SQL UNIQUEIDENTIFIER Data Type

The UNIQUEIDENTIFIER data type is a 16-byte GUID*.

This data type is used as primary key alternative to IDENTITY columns.

UNIQUEIDENTIFIER is globally unique, whereas IDENTITY is unique within a table.

UNIQUEIDENTIFIER values can be generated with NEWID or NEWSEQUENTIALID functions.

* GUID = Globally Unique Identifier

Example

#

A table with a UNIQUEIDENTIFIER column.

CREATE TABLE DemoTable  
( 
  Id UNIQUEIDENTIFIER PRIMARY KEY DEFAULT NEWID(),
  FullName VARCHAR(100)
);
GO  

INSERT INTO DemoTable VALUES ('Harold Smith');  
INSERT INTO DemoTable VALUES ('Robert Johnson');  
INSERT INTO DemoTable VALUES ('Janice Lopez');
INSERT INTO DemoTable VALUES ('Kelly Wilson'); 
INSERT INTO DemoTable VALUES ('Grace Taylor'); 
GO  

SELECT * FROM DemoTable;
GO

DROP TABLE DemoTable;
GO

The primary key in this table is of type UNIQUEIDENTIFIER.

The values are generated by the NEWID function.

With this setup, the primary key values are autogenerated, just like IDENTITY.

Result:  5 records
Id FullName
7FA7C1E5-D9B5-44B0-8556-5AA5B0701E4F Harold Smith
026F4401-3829-4245-B540-85FA2254A427 Robert Johnson
59870ABF-518F-49C6-BEFC-4E2357946EE3 Janice Lopez
8B1644DB-C495-47B2-AC8A-5C4858AB6B38 Kelly Wilson
00C616FE-F98D-420F-B6A3-BD47755283BF Grace Taylor

As you can see, UNIQUEIDENTIFIER values are alphanumeric and much longer than simple INTEGER values.


Using UNIQUEIDENTIFIER

Why use UNIQUEIDENTIFIER over IDENTITY?

First of all, IDENTITY primary keys are perfect for standalone databases. They are fast, efficient, and each table row gets a unique identifier without much effort.

Now suppose that we have two databases, US-Customer and EURO-Customer, that need to be merged. Both have Customer tables with IDENTITY primary keys. The problem is that there will be duplicate key values because each one started (most likely) with 1,1 for seed and increment values. This is where UNIQUEIDENTIFIER comes in.

If the two databases were using UNIQUEIDENTIFIER primary keys, then the merge would be simple. The primary keys are globally unique so there wouldn't be any duplicates.

Each type has its own advantages and disadvanteges. IDENTITY is lightweight, simple, and fast. UNIQUEIDENTIFIER takes up more space, indexes are larger, and as a DBA it is easier to talk about IDENTITY values (for example record 334900), rather than UNIQUEIDENTIFIER values (for example, record E9C15E05-76A6-4986-B02E-99C3E5EFFC7D).

As a general rule of thumb, IDENTITY works well in most cases. But for large, distributed scenarios with multiple databases, UNIQUEIDENTIFIER may be your best choice.


NEWID

#

Let's run the above query again and confirm that the NEWID function generates random GUID values that are impossible to guess.

CREATE TABLE DemoTable  
( 
  Id UNIQUEIDENTIFIER PRIMARY KEY DEFAULT NEWID(),
  FullName VARCHAR(100)
);
GO  

INSERT INTO DemoTable VALUES ('Harold Smith');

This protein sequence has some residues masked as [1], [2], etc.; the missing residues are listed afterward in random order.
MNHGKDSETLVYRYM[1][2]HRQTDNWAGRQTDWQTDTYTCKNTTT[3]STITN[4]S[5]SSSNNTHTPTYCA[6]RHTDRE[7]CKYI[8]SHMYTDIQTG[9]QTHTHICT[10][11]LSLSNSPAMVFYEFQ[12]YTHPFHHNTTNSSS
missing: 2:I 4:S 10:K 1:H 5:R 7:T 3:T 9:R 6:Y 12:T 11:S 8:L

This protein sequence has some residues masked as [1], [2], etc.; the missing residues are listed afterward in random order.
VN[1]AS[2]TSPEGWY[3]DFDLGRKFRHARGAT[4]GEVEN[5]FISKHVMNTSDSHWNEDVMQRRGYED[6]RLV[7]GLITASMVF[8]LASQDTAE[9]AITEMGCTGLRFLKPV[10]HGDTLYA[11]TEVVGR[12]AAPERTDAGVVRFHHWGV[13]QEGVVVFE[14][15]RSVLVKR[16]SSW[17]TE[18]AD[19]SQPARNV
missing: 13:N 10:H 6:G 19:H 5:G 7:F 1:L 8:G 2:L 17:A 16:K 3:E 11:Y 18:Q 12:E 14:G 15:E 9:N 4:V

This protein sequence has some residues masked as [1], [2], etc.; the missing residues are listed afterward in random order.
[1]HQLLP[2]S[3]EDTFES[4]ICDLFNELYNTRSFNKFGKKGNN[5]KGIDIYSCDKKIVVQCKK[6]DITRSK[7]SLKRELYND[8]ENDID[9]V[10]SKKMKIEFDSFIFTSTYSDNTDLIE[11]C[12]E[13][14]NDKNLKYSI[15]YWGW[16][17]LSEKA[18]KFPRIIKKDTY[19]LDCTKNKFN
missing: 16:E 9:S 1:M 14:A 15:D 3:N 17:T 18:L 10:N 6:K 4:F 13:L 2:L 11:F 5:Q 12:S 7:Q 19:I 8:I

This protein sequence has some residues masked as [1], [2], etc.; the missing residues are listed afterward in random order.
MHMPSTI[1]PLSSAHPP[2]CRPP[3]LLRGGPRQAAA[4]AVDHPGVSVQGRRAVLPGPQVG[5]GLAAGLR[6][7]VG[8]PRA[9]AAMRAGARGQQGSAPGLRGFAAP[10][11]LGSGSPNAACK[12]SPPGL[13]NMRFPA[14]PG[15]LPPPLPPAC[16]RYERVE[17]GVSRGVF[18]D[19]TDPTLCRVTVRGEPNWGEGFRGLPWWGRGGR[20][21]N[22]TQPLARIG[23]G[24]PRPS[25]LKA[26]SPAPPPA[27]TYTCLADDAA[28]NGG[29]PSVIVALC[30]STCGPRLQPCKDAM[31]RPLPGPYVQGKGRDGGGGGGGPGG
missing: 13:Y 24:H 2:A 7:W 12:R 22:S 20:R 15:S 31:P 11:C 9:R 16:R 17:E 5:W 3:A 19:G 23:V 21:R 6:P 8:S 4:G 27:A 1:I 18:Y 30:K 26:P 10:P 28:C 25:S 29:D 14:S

INSERT INTO DemoTable VALUES ('Robert Johnson');  
INSERT INTO DemoTable VALUES ('Janice Lopez');
INSERT INTO DemoTable VALUES ('Kelly Wilson'); 
INSERT INTO DemoTable VALUES ('Grace Taylor'); 
GO  

SELECT * FROM DemoTable;
GO

DROP TABLE DemoTable;
GO
Result:  5 records
Id FullName
32B0591B-947B-4632-9219-095D51756222 Harold Smith
BE75FA3B-62C0-4EF8-B07C-1B476C291493 Robert Johnson
6D7BCC5F-676D-43E1-97BB-BD964CC38DBC Janice Lopez
92888E23-D699-488D-B89A-CA523AC85474 Kelly Wilson
07663A72-D44D-49E2-8EF3-EC6ECA8EA7E5 Grace Taylor

Indeed, the GUID values are all over the place and cannot be guessed.


NEWSEQUENTIALID

#

Next, we'll use NEWSEQUENTIALID to generate the GUID values.
You will see that the values are sequential and it is easy to guess the next value.

CREATE TABLE DemoTable  
( 
  Id UNIQUEIDENTIFIER PRIMARY KEY DEFAULT NEWSEQUENTIALID(),
  FullName VARCHAR(100)
);
GO  

INSERT INTO DemoTable VALUES ('Harold Smith');  
INSERT INTO DemoTable VALUES ('Robert Johnson');  
INSERT INTO DemoTable VALUES ('Janice Lopez');
INSERT INTO DemoTable VALUES ('Kelly Wilson'); 
INSERT INTO DemoTable VALUES ('Grace Taylor'); 
GO  

SELECT * FROM DemoTable;
GO

DROP TABLE DemoTable;
GO
Result:  5 records
Id FullName
518881A8-C540-EC11-94CF-B46921AB1516 Harold Smith
528881A8-C540-EC11-94CF-B46921AB1516 Robert Johnson
538881A8-C540-EC11-94CF-B46921AB1516 Janice Lopez
548881A8-C540-EC11-94CF-B46921AB1516 Kelly Wilson
558881A8-C540-EC11-94CF-B46921AB1516 Grace Taylor

In this example only the second digit of the GUID values change with each row.
We can easily guess the next value: 568881A8-C540-EC11-94CF-B46921AB1516.


Compare NEWID vs NEWSEQUENTIALID

#

There are scenarios in which incrementing GUID values are useful. If that is the case, you use NEWSEQUENTIALID.

In addition, NEWSEQUENTIALID is more efficient than NEWID both in performance and storage-wise.

However, for security and other reasons it is generally preferred to use NEWID.


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